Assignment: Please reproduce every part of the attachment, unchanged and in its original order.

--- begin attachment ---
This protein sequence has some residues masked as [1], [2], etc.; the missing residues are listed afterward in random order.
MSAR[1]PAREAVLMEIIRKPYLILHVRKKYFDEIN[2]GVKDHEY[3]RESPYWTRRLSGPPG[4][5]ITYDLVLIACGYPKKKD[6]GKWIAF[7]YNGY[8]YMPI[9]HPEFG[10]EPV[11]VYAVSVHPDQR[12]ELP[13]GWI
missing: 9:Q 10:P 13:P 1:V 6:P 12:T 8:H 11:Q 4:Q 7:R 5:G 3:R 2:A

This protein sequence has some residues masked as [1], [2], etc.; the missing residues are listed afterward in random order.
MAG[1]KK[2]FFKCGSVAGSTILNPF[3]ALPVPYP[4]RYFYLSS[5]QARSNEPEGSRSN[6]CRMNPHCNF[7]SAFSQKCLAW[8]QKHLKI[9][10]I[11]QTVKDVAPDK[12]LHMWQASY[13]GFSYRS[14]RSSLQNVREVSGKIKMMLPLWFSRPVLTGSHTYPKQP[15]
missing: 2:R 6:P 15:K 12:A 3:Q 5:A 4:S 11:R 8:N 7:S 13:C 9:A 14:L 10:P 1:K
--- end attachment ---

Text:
This protein sequence has some residues masked as [1], [2], etc.; the missing residues are listed afterward in random order.
MSAR[1]PAREAVLMEIIRKPYLILHVRKKYFDEIN[2]GVKDHEY[3]RESPYWTRRLSGPPG[4][5]ITYDLVLIACGYPKKKD[6]GKWIAF[7]YNGY[8]YMPI[9]HPEFG[10]EPV[11]VYAVSVHPDQR[12]ELP[13]GWI
missing: 9:Q 10:P 13:P 1:V 6:P 12:T 8:H 11:Q 4:Q 7:R 5:G 3:R 2:A

This protein sequence has some residues masked as [1], [2], etc.; the missing residues are listed afterward in random order.
MAG[1]KK[2]FFKCGSVAGSTILNPF[3]ALPVPYP[4]RYFYLSS[5]QARSNEPEGSRSN[6]CRMNPHCNF[7]SAFSQKCLAW[8]QKHLKI[9][10]I[11]QTVKDVAPDK[12]LHMWQASY[13]GFSYRS[14]RSSLQNVREVSGKIKMMLPLWFSRPVLTGSHTYPKQP[15]
missing: 2:R 6:P 15:K 12:A 3:Q 5:A 4:S 11:R 8:N 7:S 13:C 9:A 14:L 10:P 1:K